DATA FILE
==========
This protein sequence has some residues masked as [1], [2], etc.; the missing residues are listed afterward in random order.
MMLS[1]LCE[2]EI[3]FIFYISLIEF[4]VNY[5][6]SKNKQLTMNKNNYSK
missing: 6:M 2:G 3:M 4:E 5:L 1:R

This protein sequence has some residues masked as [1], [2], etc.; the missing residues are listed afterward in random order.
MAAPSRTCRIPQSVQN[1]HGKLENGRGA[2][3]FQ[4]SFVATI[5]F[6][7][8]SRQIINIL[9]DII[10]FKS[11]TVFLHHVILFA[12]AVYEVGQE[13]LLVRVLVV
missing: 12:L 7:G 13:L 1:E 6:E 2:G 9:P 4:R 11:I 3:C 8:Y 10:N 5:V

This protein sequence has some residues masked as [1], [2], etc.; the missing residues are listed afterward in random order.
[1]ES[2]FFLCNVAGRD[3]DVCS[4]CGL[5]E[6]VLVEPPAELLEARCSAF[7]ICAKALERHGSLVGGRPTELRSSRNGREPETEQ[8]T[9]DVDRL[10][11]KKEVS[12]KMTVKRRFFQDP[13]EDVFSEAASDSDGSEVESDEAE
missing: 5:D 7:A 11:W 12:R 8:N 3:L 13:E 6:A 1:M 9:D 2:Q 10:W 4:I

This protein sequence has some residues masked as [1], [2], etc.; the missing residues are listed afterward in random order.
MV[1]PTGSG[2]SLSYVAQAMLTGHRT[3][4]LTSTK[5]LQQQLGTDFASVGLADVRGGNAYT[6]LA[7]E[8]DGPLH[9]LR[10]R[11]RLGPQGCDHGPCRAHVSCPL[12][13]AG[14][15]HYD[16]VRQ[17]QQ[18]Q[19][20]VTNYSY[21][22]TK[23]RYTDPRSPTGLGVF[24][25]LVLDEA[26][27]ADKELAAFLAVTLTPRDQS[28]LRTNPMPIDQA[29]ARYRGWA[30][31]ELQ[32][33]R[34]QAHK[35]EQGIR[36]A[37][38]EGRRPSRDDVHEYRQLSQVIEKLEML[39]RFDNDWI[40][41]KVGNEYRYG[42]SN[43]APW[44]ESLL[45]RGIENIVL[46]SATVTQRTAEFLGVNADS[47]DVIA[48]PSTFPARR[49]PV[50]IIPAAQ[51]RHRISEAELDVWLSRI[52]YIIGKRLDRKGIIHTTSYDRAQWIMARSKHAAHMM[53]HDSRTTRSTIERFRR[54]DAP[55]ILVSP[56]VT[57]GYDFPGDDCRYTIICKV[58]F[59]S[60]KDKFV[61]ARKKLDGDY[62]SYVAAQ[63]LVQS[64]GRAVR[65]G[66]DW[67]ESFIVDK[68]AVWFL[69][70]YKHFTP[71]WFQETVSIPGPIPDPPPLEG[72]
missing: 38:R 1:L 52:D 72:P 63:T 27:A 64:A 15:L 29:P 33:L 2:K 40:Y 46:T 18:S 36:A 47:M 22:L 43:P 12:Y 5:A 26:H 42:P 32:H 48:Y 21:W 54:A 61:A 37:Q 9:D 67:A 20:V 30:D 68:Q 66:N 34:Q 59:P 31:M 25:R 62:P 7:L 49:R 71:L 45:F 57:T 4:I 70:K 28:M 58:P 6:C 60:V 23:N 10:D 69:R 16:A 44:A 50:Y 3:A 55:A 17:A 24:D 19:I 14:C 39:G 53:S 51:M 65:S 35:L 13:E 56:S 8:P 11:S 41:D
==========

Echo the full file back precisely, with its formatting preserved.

This protein sequence has some residues masked as [1], [2], etc.; the missing residues are listed afterward in random order.
MMLS[1]LCE[2]EI[3]FIFYISLIEF[4]VNY[5][6]SKNKQLTMNKNNYSK
missing: 6:M 2:G 3:M 4:E 5:L 1:R

This protein sequence has some residues masked as [1], [2], etc.; the missing residues are listed afterward in random order.
MAAPSRTCRIPQSVQN[1]HGKLENGRGA[2][3]FQ[4]SFVATI[5]F[6][7][8]SRQIINIL[9]DII[10]FKS[11]TVFLHHVILFA[12]AVYEVGQE[13]LLVRVLVV
missing: 12:L 7:G 13:L 1:E 6:E 2:G 9:P 4:R 11:I 3:C 8:Y 10:N 5:V

This protein sequence has some residues masked as [1], [2], etc.; the missing residues are listed afterward in random order.
[1]ES[2]FFLCNVAGRD[3]DVCS[4]CGL[5]E[6]VLVEPPAELLEARCSAF[7]ICAKALERHGSLVGGRPTELRSSRNGREPETEQ[8]T[9]DVDRL[10][11]KKEVS[12]KMTVKRRFFQDP[13]EDVFSEAASDSDGSEVESDEAE
missing: 5:D 7:A 11:W 12:R 8:N 3:L 13:E 6:A 1:M 9:D 2:Q 10:W 4:I

This protein sequence has some residues masked as [1], [2], etc.; the missing residues are listed afterward in random order.
MV[1]PTGSG[2]SLSYVAQAMLTGHRT[3][4]LTSTK[5]LQQQLGTDFASVGLADVRGGNAYT[6]LA[7]E[8]DGPLH[9]LR[10]R[11]RLGPQGCDHGPCRAHVSCPL[12][13]AG[14][15]HYD[16]VRQ[17]QQ[18]Q[19][20]VTNYSY[21][22]TK[23]RYTDPRSPTGLGVF[24][25]LVLDEA[26][27]ADKELAAFLAVTLTPRDQS[28]LRTNPMPIDQA[29]ARYRGWA[30][31]ELQ[32][33]R[34]QAHK[35]EQGIR[36]A[37][38]EGRRPSRDDVHEYRQLSQVIEKLEML[39]RFDNDWI[40][41]KVGNEYRYG[42]SN[43]APW[44]ESLL[45]RGIENIVL[46]SATVTQRTAEFLGVNADS[47]DVIA[48]PSTFPARR[49]PV[50]IIPAAQ[51]RHRISEAELDVWLSRI[52]YIIGKRLDRKGIIHTTSYDRAQWIMARSKHAAHMM[53]HDSRTTRSTIERFRR[54]DAP[55]ILVSP[56]VT[57]GYDFPGDDCRYTIICKV[58]F[59]S[60]KDKFV[61]ARKKLDGDY[62]SYVAAQ[63]LVQS[64]GRAVR[65]G[66]DW[67]ESFIVDK[68]AVWFL[69][70]YKHFTP[71]WFQETVSIPGPIPDPPPLEG[72]
missing: 38:R 1:L 52:D 72:P 63:T 27:A 64:A 15:L 29:P 33:L 2:K 40:Y 46:T 18:S 36:A 47:M 22:L 43:P 12:Y 5:A 26:H 42:P 32:H 48:Y 21:W 54:A 61:A 37:Q 9:D 67:A 20:V 30:D 68:Q 66:N 34:Q 59:P 31:M 25:R 62:P 7:L 49:R 71:L 45:F 57:T 4:I 70:K 28:M 58:P 6:C 60:V 23:N 10:D 69:R 16:A 44:A 50:Y 3:A 55:A 17:A 24:D 19:I 14:C 39:G 53:S 51:M 65:S 35:L 13:E 56:S 8:P 11:S 41:D